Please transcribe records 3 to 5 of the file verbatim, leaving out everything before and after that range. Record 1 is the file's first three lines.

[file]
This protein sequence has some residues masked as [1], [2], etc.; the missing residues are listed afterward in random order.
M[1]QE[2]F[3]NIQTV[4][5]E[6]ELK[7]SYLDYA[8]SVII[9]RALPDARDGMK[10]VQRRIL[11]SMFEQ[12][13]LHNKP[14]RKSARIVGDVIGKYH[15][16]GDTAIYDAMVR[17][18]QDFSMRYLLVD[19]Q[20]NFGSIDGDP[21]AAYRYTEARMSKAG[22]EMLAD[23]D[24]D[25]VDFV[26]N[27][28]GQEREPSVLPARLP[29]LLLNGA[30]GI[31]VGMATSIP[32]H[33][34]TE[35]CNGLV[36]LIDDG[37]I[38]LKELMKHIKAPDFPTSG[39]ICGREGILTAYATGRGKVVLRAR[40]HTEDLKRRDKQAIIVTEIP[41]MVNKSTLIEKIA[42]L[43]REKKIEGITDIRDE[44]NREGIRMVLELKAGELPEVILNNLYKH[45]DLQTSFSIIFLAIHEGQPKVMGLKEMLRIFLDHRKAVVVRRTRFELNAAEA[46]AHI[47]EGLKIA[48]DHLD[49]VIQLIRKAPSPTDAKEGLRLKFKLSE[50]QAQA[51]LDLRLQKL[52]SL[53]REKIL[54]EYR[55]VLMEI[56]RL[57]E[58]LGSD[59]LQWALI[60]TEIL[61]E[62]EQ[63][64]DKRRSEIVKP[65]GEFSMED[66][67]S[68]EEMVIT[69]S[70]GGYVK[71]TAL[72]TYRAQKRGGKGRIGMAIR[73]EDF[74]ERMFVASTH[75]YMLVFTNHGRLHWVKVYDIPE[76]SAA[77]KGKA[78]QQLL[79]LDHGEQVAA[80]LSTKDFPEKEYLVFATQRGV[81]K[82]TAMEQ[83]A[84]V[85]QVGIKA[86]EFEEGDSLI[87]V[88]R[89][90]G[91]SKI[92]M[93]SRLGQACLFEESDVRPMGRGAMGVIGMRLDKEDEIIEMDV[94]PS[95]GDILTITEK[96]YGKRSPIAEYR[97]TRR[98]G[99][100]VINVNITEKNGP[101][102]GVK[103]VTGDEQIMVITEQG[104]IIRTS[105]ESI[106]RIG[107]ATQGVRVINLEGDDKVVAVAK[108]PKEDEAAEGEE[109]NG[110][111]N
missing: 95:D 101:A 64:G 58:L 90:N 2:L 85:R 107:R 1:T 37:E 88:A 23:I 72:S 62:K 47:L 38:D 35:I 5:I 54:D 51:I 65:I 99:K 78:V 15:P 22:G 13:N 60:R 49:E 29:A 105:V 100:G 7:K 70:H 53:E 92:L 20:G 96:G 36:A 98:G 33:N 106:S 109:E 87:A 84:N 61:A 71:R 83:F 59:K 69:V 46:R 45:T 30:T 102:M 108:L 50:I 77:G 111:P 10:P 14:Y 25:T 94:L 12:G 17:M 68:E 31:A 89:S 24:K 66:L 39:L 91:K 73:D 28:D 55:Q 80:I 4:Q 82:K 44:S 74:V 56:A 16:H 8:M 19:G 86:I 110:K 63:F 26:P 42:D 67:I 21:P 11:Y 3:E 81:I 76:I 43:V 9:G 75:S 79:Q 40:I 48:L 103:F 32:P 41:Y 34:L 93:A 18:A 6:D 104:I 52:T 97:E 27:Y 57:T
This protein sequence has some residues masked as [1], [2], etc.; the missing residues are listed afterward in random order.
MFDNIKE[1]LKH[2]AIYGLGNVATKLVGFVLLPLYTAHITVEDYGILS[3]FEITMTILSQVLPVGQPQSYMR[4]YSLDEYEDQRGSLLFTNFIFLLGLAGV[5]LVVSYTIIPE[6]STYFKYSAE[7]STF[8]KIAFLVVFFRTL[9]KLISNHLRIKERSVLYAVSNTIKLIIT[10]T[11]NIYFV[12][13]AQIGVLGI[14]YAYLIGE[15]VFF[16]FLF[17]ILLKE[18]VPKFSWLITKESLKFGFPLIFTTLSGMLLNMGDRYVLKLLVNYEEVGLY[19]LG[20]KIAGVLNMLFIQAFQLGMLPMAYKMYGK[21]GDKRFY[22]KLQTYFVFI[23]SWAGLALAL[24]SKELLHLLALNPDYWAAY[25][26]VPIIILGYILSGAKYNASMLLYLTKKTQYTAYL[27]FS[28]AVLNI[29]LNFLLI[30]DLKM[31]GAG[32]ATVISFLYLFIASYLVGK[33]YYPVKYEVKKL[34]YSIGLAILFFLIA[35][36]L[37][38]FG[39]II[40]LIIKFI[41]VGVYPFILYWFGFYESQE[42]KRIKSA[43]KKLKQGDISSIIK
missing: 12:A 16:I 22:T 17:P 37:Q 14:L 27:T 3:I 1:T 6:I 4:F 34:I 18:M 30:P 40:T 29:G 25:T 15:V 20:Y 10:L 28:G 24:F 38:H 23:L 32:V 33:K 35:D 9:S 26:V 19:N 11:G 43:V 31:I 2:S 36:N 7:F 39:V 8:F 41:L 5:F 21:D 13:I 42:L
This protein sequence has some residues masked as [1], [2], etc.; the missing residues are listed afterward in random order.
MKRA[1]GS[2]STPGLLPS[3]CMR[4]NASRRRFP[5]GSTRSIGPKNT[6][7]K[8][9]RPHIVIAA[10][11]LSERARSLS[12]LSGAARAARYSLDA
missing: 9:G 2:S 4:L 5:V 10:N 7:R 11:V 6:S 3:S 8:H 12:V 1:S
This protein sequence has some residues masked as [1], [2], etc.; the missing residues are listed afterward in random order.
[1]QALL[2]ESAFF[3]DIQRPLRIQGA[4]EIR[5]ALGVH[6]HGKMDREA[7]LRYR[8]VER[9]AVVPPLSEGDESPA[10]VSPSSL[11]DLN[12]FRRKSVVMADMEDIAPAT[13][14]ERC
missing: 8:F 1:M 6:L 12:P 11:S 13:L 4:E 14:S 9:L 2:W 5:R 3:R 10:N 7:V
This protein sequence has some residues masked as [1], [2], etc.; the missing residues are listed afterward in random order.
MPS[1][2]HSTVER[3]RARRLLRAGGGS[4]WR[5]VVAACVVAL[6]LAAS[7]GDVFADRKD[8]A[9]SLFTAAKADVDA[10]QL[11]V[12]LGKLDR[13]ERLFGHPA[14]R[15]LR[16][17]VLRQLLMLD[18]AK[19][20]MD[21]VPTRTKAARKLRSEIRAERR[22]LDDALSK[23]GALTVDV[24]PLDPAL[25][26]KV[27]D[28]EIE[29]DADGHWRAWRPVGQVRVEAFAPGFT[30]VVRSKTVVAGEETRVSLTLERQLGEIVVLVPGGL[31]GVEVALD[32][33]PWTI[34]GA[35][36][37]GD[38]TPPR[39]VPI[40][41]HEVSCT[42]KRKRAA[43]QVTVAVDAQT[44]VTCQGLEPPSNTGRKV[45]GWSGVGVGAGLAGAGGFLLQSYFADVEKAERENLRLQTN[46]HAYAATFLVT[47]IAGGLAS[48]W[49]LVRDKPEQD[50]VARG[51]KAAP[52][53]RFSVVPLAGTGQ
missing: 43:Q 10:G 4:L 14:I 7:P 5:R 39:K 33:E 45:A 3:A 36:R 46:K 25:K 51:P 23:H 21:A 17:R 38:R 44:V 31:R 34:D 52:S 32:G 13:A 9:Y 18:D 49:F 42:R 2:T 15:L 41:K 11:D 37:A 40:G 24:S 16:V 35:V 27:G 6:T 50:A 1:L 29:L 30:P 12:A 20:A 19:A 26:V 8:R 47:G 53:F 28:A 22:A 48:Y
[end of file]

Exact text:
This protein sequence has some residues masked as [1], [2], etc.; the missing residues are listed afterward in random order.
MKRA[1]GS[2]STPGLLPS[3]CMR[4]NASRRRFP[5]GSTRSIGPKNT[6][7]K[8][9]RPHIVIAA[10][11]LSERARSLS[12]LSGAARAARYSLDA
missing: 9:G 2:S 4:L 5:V 10:N 7:R 11:V 6:S 3:S 8:H 12:V 1:S
This protein sequence has some residues masked as [1], [2], etc.; the missing residues are listed afterward in random order.
[1]QALL[2]ESAFF[3]DIQRPLRIQGA[4]EIR[5]ALGVH[6]HGKMDREA[7]LRYR[8]VER[9]AVVPPLSEGDESPA[10]VSPSSL[11]DLN[12]FRRKSVVMADMEDIAPAT[13][14]ERC
missing: 8:F 1:M 6:L 12:P 11:S 13:L 4:E 14:S 9:L 2:W 5:R 3:R 10:N 7:V
This protein sequence has some residues masked as [1], [2], etc.; the missing residues are listed afterward in random order.
MPS[1][2]HSTVER[3]RARRLLRAGGGS[4]WR[5]VVAACVVAL[6]LAAS[7]GDVFADRKD[8]A[9]SLFTAAKADVDA[10]QL[11]V[12]LGKLDR[13]ERLFGHPA[14]R[15]LR[16][17]VLRQLLMLD[18]AK[19][20]MD[21]VPTRTKAARKLRSEIRAERR[22]LDDALSK[23]GALTVDV[24]PLDPAL[25][26]KV[27]D[28]EIE[29]DADGHWRAWRPVGQVRVEAFAPGFT[30]VVRSKTVVAGEETRVSLTLERQLGEIVVLVPGGL[31]GVEVALD[32][33]PWTI[34]GA[35][36][37]GD[38]TPPR[39]VPI[40][41]HEVSCT[42]KRKRAA[43]QVTVAVDAQT[44]VTCQGLEPPSNTGRKV[45]GWSGVGVGAGLAGAGGFLLQSYFADVEKAERENLRLQTN[46]HAYAATFLVT[47]IAGGLAS[48]W[49]LVRDKPEQD[50]VARG[51]KAAP[52][53]RFSVVPLAGTGQ
missing: 43:Q 10:G 4:L 14:I 7:P 5:R 39:K 33:E 45:A 3:A 36:R 46:K 25:K 51:P 23:H 21:A 17:R 38:R 44:V 31:R 34:D 52:S 32:G 13:A 9:Y 18:D 49:F 42:R 2:T 15:L 41:K 11:D 37:A 40:G 24:S 16:V 35:V 27:G 6:T 50:A 1:L 29:L 30:P 12:A 20:A 19:A 26:V 8:R 47:G 53:F 28:A 22:A 48:Y